I have a 100 year old colonial in MA with one room on the 2nd floor
with no heat source. Nothing. No radiator, no baseboard heater - it
was just built w/o heat.
The room is about 12 x 10, my wife uses it for her changing room/giant
closet. We keep the door open to get heat from the hallway, but it is
always 10-15 degrees colder than the rest of the house.
How can I get heat in this room without going broke? I am thinking
single baseboard heater with it's ownn thermostat - does something like
that exist? Can it be plugged into a wall outlet or does it need to be
hard wired into the main box?
Thoughts or suggestions are appreciated.
How is the rest of the house heated? If you have forced-air heat,
that's easier to tap into than if it's a water or steam system. But
for a quick easy fix, an inexpensive electric heater with blower should
easily suffice to raise the temp of a small room 10 or 15 degrees. If
it's only a matter of comfort while changing, you could put your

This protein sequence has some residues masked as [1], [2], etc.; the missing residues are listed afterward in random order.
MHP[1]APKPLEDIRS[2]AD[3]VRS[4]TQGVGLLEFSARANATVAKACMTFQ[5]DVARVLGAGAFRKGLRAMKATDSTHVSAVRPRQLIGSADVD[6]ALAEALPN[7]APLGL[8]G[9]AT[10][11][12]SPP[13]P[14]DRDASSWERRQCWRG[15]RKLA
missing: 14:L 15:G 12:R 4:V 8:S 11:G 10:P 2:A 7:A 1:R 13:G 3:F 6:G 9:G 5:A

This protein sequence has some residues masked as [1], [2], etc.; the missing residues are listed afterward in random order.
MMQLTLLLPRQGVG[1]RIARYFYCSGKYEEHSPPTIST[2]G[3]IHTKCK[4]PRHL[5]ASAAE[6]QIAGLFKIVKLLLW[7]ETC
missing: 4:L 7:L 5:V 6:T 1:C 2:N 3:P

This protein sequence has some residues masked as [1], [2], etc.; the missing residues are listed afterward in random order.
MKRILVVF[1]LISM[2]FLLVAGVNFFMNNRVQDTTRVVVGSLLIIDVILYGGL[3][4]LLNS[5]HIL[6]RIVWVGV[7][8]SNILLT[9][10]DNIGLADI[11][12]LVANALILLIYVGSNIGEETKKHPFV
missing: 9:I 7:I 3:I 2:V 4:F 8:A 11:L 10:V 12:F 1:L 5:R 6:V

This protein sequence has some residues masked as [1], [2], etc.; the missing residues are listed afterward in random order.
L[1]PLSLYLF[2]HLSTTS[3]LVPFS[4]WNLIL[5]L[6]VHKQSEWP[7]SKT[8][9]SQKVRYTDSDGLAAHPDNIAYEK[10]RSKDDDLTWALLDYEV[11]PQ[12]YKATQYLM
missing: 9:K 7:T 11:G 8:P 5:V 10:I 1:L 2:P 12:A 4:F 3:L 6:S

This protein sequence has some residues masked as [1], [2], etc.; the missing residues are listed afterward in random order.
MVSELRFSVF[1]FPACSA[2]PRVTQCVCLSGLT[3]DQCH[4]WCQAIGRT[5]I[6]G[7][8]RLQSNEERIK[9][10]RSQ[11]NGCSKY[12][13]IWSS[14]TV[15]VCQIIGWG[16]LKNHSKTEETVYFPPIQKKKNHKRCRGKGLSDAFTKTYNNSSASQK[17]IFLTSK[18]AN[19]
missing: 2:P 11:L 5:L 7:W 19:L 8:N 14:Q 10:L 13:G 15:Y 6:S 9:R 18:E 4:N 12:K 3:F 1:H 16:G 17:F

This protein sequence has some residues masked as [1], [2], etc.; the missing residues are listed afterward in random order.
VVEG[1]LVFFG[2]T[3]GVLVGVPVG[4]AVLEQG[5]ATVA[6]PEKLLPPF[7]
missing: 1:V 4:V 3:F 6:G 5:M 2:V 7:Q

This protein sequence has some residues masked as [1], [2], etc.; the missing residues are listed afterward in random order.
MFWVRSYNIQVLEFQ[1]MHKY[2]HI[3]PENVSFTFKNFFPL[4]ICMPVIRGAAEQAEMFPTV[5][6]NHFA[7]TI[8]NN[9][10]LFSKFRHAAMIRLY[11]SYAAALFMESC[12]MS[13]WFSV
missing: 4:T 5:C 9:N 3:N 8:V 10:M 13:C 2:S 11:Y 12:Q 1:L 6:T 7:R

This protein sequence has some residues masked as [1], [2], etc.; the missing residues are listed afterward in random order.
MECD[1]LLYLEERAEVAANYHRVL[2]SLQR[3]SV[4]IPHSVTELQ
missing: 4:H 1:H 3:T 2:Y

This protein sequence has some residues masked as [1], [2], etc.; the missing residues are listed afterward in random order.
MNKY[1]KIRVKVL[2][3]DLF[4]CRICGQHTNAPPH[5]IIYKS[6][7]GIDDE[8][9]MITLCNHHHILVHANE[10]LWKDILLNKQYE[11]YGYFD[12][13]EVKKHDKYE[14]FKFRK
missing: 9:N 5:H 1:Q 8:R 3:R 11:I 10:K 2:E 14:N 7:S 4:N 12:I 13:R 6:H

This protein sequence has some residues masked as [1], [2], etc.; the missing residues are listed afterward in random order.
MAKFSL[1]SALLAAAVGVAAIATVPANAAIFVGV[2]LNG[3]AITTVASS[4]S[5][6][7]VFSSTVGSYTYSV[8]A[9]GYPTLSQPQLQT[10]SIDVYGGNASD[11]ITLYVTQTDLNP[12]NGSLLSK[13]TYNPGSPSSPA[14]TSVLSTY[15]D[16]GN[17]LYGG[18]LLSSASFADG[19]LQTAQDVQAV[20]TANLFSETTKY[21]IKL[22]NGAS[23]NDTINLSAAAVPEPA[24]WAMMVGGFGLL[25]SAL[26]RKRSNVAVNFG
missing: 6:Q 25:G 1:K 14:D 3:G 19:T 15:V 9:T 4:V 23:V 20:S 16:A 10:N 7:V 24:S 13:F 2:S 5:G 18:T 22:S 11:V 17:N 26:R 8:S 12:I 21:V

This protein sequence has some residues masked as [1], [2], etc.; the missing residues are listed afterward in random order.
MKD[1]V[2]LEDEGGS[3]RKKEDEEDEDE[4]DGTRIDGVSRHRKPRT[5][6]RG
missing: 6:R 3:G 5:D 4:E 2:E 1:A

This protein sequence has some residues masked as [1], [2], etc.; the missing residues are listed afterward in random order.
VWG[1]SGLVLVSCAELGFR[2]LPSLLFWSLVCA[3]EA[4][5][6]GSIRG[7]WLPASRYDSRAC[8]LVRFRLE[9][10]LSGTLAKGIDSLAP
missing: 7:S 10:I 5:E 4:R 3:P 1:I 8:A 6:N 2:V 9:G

plug-in heater on a timer (the heavy-duty kind) and have it just go on
for an hour or two in the morning.
The rest of the house is oil fired FHW into radiators...not really
feasible to tap a radiator into this room.
I know elec is expensive - what are my alternatives? Buring scrap wood
in a trash barrel?
If anyone can suggest a plug in/hard wired baseboard heater with its
own thero, let me know.
You're obviously enamored of baseboard heaters. Go ahead, but no one is
going to recommend it.
If I wasn't going to do it right, I'd simply put a fan in the doorway floor,
to blow the cold floor air into the warm area.
What kind of heat do you have in the rest of the house?
How close is the nearest existing heat source?
How well is this room insulated? Does it have windows?
If it's just a walk-in closet, why do you care if it's a little
cool? What are the adjacent room(s)? what, if anything,
is above it?
If it's a 100 year old colonial, my guess is that it's
got very little insulation above and around it, and
a leaky old window. So I'd start by cutting a foam
insert to plug the window(s), and drop fiberglass
in the attic over it. Only then should you look into
extending the existing heating system.
I don't know if this would work, but how about one of those radiant heat
lamps that are used in bathrooms of fancy hotels? The only time it seems
that you will ned to heat the room is when your wife is in there. So, she
could turn on the light and heat lamp while using the room (in the winter),
then turn both off when leaving.
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